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Oil prices ease below 4-year highs; US inventory rise expected
[NEW YORK] Oil prices eased slightly on Tuesday after rallying for three straight sessions, but remained close to four-year highs on worries that global supplies will drop due to Washington's sanctions on Iran.
"This is the market catching its breath," said Gene McGillian, director of market research at Tradition Energy in Stamford, Connecticut.
In addition to the worries that Iran, prices are being supported by global demand that has remained strong in the face of trade tensions.
Brent fell 18 cents to settle at US$84.80 per barrel, a day after hitting a four-year high of US$85.45. US West Texas Intermediate (WTI) crude futures were off 7 cents at US$75.23 a barrel, after earlier touching a four-year high of US$75.91.
Analysts polled by Reuters forecast that US crude stocks rose about 2 million barrels last week ahead of data from industry group the American Petroleum Institute (API) due out at 4.30 pm GMT and from the US government on Wednesday morning.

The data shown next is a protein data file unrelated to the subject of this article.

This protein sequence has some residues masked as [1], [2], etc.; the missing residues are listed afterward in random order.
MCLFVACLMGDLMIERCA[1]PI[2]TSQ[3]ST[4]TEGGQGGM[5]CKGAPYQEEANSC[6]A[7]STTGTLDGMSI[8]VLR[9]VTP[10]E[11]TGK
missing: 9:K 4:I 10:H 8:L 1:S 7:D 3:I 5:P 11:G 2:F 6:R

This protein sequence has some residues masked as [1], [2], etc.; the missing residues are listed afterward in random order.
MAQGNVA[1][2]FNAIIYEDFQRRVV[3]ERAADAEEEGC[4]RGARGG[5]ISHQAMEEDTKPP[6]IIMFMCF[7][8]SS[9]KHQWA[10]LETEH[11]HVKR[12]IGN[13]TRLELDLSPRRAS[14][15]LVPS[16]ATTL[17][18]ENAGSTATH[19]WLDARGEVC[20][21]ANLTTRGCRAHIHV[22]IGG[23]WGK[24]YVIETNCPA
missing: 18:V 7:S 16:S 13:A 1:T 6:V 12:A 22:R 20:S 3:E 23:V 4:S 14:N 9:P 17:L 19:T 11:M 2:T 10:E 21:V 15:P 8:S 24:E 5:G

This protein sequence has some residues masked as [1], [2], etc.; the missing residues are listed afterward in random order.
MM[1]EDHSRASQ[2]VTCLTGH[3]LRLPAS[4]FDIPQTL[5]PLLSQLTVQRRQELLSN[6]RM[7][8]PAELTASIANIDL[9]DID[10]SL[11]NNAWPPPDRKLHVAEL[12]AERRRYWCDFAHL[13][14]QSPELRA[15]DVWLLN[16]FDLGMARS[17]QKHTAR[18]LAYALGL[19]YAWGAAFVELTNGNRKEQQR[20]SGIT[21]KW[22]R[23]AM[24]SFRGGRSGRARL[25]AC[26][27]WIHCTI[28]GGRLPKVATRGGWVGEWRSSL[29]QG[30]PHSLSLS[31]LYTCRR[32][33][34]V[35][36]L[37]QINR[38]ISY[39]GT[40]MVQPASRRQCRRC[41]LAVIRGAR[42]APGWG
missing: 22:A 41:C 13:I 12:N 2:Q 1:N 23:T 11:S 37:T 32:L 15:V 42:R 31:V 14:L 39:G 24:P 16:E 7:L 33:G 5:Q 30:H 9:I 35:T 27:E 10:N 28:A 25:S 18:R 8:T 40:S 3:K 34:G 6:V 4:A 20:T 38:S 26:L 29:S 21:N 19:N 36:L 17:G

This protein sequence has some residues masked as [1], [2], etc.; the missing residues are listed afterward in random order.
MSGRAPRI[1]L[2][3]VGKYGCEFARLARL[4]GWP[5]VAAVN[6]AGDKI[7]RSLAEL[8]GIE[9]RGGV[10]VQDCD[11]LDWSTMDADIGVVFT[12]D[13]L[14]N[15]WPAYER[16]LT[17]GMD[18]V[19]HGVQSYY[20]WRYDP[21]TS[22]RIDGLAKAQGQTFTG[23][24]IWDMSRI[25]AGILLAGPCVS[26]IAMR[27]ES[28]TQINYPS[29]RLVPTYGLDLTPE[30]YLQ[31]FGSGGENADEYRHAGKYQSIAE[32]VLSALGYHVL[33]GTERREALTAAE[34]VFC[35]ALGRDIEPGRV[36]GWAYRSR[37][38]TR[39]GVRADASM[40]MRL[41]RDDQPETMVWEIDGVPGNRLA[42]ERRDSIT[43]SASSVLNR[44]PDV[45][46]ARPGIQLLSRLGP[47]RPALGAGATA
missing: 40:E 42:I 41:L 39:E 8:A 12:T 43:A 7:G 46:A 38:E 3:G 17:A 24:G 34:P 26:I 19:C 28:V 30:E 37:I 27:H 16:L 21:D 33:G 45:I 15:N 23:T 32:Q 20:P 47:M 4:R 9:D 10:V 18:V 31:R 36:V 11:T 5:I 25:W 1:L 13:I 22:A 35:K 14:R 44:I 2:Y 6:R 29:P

Crude prices have roughly tripled from lows hit in January 2016 after the Organization of the Petroleum Exporting Countries (OPEC) and allies led by Russia cut output.
Oil market sentiment was lifted by Sunday's last-gasp deal to salvage Nafta as a trilateral pact between the United States, Mexico and Canada.
The US sanctions against Iran's oil industry, which at its peak this year supplied nearly 3 per cent of the world's daily consumption, are due to go into effect on Nov 4.
A Reuters survey of OPEC production found Iranian output in September fell by 100,000 barrels per day, while production from OPEC as a whole rose by 90,000 barrels per day (bpd) from August.
"Our oil analysts believe there is now a growing risk it (crude) could touch US$100 per barrel," HSBC said in its fourth-quarter Global Economics outlook.
Many analysts say OPEC will struggle to cover a decline in exports from Iran. Britain's Barclays bank, however, said, "OPEC has ample spare capacity."
Soaring crude prices and weak emerging market currencies may erode economic growth.
"Softening demand growth and new supply should cool the bullish sentiment and push prices lower by the end of the year," Barclays said.